Instant Noodles May Increase Health Risks for Women

Recent Baylor research shows that significant consumption of instant noodles—ramen included—may increase a person’s risk for cardiometabolic syndrome, especially in women. The findings, recently published in The Journal of Nutrition, could shed new light on the risks of a worldwide dietary habit.

Because ramen consumption is relatively high among Asian populations, the research focused primarily on South Korea, which has the highest per-capita number of instant noodle consumers in the world. In recent years, South Koreans have experienced a rapid increase in health problems, specifically heart disease, and a growing number of overweight adults. Suchchanges could lead to increased mortality due to cardiovascular disease as well as increased health care costs.

Baylor’s primary investigator on the study, Hyun Joon Shin, MD, is a clinical cardiology fellow at Baylor University Medical Center and a nutrition epidemiology doctoral student at Harvard School of Public Health. Shin, who led the study on behalf of the Baylor Heart and Vascular Hospital, found that eating instant noodles two or more times per week was associated with cardiometabolic syndrome, which raises a person’s likelihood of developing heart disease and other conditions, such as diabetes and stroke.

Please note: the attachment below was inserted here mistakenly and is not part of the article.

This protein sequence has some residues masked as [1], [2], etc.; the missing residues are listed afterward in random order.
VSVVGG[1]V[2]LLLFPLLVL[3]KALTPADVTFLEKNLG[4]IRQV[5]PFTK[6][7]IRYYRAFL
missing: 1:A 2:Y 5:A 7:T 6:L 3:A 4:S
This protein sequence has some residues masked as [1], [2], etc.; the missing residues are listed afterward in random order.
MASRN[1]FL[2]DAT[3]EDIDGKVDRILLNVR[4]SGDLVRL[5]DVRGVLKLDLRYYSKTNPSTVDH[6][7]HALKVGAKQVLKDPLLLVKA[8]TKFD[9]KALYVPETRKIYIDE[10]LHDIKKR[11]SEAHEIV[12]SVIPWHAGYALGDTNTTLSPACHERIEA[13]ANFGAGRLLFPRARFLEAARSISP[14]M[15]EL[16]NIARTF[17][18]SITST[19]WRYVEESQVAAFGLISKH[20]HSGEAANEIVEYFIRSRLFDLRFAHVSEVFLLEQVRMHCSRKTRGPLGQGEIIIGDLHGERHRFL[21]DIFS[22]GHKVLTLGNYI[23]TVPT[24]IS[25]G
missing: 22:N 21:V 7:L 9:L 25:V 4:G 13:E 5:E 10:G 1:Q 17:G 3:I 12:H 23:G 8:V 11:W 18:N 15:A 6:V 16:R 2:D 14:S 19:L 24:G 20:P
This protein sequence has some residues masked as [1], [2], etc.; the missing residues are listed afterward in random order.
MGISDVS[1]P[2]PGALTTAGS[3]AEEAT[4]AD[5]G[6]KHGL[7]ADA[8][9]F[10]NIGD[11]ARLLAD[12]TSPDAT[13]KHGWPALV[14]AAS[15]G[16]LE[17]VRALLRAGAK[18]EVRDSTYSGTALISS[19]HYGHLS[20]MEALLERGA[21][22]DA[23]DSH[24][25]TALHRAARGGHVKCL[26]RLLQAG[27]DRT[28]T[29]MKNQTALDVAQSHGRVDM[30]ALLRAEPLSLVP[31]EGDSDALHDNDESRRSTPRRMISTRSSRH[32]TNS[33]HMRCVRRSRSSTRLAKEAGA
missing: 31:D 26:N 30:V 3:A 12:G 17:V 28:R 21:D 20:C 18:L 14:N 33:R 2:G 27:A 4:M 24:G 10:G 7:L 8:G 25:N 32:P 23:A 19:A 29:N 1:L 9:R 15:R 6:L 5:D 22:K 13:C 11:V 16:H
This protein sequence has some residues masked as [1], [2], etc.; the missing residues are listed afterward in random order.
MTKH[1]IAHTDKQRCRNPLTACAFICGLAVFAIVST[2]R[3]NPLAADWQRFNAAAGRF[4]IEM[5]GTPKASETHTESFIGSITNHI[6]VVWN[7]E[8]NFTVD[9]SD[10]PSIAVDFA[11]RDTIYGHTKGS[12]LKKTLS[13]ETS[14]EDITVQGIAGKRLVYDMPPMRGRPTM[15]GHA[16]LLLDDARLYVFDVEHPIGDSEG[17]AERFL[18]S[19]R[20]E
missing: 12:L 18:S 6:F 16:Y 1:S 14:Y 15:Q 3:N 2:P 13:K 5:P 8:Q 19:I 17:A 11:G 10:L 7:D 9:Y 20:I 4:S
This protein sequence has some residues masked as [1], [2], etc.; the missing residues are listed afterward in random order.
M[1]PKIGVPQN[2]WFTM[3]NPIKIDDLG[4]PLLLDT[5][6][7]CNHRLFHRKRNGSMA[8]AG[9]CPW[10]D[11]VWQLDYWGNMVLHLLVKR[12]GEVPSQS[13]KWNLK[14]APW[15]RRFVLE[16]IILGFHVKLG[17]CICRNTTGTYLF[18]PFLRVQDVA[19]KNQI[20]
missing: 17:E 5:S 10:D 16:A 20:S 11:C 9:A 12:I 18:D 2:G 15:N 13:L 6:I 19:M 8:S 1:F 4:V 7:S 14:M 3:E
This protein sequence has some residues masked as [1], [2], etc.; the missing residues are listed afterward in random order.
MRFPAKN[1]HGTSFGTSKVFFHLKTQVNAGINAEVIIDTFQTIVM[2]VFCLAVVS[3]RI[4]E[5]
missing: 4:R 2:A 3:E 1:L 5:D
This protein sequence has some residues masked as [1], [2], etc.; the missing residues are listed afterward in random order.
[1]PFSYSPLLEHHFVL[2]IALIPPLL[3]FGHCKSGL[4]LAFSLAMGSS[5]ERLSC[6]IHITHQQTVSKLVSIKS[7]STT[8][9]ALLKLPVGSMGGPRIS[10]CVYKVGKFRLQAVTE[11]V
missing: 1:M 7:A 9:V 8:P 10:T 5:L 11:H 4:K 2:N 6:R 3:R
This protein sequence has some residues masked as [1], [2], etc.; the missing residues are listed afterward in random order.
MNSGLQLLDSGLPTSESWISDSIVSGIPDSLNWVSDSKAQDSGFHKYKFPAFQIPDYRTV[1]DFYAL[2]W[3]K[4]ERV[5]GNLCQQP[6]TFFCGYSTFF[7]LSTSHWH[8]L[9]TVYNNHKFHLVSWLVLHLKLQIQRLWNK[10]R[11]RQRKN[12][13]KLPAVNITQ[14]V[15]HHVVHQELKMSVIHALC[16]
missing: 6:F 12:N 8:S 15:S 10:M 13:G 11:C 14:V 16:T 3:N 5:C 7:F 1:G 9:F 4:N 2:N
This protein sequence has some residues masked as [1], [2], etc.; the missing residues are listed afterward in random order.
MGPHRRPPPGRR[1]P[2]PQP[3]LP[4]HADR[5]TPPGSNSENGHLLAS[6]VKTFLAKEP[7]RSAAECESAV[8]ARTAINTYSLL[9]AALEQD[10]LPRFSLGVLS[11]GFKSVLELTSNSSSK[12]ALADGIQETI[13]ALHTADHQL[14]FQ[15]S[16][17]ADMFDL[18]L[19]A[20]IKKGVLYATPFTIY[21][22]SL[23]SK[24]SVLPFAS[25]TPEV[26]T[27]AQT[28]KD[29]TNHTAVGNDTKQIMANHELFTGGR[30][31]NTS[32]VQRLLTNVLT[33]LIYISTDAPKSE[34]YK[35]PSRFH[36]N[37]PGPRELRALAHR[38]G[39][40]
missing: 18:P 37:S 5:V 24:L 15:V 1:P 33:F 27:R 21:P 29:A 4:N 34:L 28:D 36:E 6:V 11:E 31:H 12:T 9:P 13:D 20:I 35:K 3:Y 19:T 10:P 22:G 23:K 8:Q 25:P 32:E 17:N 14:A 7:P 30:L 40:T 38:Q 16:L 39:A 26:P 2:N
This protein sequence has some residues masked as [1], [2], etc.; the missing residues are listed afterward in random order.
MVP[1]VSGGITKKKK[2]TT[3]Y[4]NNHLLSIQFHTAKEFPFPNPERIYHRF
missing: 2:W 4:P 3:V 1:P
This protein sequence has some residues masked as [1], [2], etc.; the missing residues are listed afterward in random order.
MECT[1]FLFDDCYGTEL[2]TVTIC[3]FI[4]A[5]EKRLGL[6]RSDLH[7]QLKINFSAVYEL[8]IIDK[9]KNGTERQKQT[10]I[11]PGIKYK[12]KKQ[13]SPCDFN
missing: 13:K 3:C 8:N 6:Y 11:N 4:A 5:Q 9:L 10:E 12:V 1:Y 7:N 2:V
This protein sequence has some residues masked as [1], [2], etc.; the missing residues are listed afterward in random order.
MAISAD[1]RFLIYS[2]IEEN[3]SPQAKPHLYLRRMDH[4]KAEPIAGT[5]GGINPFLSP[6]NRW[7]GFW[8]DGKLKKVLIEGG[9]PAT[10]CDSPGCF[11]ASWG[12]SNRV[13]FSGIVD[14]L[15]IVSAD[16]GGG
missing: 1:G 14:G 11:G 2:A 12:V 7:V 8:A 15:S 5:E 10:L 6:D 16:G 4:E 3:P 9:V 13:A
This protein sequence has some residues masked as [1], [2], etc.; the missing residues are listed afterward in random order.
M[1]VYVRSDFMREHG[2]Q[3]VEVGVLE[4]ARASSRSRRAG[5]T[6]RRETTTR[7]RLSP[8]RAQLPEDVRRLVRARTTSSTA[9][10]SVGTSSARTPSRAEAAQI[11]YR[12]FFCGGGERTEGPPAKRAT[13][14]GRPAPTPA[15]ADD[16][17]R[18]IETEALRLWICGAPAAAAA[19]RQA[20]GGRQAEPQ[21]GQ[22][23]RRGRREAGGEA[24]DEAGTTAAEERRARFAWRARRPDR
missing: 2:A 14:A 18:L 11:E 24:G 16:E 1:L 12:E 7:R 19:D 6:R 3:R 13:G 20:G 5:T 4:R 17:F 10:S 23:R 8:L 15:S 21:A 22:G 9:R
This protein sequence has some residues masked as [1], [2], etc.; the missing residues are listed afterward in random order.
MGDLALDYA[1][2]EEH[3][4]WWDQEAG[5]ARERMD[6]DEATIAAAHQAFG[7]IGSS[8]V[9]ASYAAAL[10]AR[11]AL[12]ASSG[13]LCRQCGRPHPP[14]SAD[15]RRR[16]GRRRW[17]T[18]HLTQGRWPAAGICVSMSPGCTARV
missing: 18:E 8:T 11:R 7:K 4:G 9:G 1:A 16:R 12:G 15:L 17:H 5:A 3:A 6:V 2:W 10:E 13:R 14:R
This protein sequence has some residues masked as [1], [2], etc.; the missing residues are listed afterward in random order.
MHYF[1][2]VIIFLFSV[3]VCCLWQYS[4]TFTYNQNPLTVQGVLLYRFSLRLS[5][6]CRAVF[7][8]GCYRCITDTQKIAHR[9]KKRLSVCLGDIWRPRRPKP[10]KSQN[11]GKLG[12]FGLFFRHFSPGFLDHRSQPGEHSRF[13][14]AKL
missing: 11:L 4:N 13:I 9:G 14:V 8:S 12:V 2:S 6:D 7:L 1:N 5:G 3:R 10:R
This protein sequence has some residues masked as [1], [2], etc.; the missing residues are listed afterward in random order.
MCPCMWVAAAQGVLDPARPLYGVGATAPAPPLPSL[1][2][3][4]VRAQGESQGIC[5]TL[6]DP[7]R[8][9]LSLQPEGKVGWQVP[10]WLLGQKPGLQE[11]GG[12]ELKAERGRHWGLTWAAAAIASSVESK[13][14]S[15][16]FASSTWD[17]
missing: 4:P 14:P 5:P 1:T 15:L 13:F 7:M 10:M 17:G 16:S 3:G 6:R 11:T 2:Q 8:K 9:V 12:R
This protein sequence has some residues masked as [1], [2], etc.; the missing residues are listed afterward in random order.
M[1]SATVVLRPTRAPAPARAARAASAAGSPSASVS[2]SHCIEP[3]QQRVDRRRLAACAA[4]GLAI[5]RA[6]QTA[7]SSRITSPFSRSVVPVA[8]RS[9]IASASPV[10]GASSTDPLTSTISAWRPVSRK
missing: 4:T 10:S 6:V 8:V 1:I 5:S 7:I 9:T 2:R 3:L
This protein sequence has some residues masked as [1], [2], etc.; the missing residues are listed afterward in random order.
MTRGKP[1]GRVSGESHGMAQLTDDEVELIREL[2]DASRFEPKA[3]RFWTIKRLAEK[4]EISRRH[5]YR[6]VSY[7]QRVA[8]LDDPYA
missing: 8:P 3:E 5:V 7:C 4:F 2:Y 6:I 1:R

Shin also found that those results were more prevalent in women, which can likely be attributed to biological differences (such as sex hormones and metabolism) between the sexes as well as obesity and metabolicsyndrome components. In addition, men and women’s varied eating habits and differences in the accuracy of food reporting may play a role in the gendergap.

Another potential factor in the gender difference is a chemical called bisphenol A (BPA), which is used for packaging the noodles in Styrofoam containers. Studies have shown that BPA interferes with the way hormones, specifically estrogen, send messages through the body.

Regardless of the gender-related findings or their causes, Shin says, the study represents the importance of understanding the foods we feed our bodies. “This research is significant since many people are consuming instant noodles without knowing possible health risks,” he says. “My hope is that this study can lay a foundation for future research about the health effects of instant noodle consumption.”

He adds that the study's health implications could be substantial, particularly if it leads to people choosing healthier foods.

Source: Baylor Scott & White Health

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